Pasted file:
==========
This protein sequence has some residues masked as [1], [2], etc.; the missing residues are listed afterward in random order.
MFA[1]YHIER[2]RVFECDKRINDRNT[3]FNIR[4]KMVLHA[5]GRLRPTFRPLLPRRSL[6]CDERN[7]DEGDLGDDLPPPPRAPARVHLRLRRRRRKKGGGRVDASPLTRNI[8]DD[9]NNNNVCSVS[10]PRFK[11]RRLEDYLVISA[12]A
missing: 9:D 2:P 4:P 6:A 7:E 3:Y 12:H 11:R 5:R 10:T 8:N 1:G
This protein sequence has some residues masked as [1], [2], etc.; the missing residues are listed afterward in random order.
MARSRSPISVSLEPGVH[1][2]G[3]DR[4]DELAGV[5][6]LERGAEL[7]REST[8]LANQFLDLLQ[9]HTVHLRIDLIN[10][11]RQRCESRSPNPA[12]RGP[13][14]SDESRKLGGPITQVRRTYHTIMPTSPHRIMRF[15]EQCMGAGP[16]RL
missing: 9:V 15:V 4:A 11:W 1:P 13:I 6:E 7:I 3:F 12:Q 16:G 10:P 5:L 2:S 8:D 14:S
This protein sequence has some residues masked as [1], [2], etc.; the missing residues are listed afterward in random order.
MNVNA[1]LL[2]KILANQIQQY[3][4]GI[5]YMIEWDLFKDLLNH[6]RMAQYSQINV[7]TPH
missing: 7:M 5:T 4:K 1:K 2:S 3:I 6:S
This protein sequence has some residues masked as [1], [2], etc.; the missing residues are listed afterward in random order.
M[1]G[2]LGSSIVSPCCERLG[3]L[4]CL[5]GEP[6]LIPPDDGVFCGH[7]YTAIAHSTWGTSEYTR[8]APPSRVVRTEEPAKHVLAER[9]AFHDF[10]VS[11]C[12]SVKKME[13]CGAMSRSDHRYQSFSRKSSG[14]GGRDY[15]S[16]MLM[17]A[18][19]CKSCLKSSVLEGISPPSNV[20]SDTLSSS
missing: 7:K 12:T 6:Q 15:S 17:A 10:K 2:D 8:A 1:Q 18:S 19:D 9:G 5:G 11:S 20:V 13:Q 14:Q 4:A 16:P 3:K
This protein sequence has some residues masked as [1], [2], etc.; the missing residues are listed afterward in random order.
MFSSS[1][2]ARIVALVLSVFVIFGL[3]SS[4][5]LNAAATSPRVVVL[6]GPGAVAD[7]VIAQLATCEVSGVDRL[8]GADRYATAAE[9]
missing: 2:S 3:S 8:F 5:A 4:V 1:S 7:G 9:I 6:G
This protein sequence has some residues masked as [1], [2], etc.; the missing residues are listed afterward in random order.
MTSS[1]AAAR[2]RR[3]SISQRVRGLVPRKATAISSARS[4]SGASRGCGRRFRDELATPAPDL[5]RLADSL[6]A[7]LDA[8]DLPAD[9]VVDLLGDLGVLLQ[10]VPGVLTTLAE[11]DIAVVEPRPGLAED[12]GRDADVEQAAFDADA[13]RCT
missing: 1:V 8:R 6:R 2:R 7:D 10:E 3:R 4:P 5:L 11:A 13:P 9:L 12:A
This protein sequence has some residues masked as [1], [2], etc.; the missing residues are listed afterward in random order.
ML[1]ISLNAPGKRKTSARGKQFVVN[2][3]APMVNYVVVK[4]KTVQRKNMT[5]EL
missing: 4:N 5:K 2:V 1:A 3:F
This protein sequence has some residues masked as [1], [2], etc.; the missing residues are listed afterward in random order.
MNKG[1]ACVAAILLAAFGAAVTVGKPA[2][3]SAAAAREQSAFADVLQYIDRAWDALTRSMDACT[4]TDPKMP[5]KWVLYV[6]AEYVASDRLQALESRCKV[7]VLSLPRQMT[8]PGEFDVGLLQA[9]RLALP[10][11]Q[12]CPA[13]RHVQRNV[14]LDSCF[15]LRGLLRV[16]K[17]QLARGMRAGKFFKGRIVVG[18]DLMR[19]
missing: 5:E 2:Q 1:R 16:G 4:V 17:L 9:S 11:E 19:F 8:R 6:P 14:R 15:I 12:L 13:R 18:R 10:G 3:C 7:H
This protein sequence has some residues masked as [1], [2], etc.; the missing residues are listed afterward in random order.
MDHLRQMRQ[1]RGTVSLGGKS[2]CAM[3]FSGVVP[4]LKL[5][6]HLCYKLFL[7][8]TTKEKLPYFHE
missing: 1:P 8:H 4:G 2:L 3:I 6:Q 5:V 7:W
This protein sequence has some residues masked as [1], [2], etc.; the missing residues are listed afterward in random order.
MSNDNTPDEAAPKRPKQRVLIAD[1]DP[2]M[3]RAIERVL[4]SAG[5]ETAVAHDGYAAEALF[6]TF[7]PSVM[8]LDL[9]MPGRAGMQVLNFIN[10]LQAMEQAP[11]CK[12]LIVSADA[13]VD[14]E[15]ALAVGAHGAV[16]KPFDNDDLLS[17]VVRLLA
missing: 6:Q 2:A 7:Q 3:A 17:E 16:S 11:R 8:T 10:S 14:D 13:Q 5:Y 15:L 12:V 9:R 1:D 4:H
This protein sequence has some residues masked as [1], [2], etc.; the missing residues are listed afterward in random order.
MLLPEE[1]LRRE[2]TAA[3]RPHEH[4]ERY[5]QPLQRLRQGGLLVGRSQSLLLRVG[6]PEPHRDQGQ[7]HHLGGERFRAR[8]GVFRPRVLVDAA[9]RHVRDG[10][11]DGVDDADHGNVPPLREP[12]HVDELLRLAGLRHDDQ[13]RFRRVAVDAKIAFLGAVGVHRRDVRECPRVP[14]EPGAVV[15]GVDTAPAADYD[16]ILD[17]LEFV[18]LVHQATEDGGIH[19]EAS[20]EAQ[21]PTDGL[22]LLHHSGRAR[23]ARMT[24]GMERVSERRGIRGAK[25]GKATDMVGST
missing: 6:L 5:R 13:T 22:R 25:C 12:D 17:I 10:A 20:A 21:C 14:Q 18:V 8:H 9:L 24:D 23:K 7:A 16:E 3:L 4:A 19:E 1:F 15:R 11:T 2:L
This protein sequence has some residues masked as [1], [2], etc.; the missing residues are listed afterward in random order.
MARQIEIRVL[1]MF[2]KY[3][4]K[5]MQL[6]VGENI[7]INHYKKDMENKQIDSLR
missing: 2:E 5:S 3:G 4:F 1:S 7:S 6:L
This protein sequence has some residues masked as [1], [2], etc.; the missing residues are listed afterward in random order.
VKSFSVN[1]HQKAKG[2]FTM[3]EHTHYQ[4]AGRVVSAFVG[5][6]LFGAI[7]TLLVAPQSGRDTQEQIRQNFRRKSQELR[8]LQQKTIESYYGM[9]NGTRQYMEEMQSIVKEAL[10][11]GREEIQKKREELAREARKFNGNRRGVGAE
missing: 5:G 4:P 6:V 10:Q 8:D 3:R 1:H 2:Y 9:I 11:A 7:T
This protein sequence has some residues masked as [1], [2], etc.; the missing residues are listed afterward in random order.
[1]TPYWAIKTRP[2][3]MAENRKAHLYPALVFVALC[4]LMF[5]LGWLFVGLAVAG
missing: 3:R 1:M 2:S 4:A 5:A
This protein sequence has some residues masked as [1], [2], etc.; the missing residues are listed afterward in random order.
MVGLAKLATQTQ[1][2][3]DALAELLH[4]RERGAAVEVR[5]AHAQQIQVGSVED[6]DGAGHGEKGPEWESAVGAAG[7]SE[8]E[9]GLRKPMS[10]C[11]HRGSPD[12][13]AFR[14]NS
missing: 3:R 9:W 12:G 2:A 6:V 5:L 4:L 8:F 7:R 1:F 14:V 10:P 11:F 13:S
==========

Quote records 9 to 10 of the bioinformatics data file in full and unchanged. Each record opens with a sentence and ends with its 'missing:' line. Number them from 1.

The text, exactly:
This protein sequence has some residues masked as [1], [2], etc.; the missing residues are listed afterward in random order.
MDHLRQMRQ[1]RGTVSLGGKS[2]CAM[3]FSGVVP[4]LKL[5][6]HLCYKLFL[7][8]TTKEKLPYFHE
missing: 1:P 8:H 4:G 2:L 3:I 6:Q 5:V 7:W
This protein sequence has some residues masked as [1], [2], etc.; the missing residues are listed afterward in random order.
MSNDNTPDEAAPKRPKQRVLIAD[1]DP[2]M[3]RAIERVL[4]SAG[5]ETAVAHDGYAAEALF[6]TF[7]PSVM[8]LDL[9]MPGRAGMQVLNFIN[10]LQAMEQAP[11]CK[12]LIVSADA[13]VD[14]E[15]ALAVGAHGAV[16]KPFDNDDLLS[17]VVRLLA
missing: 6:Q 2:A 7:Q 3:A 17:E 16:S 11:R 8:T 10:S 14:D 13:Q 5:Y 15:L 12:V 9:R 1:D 4:H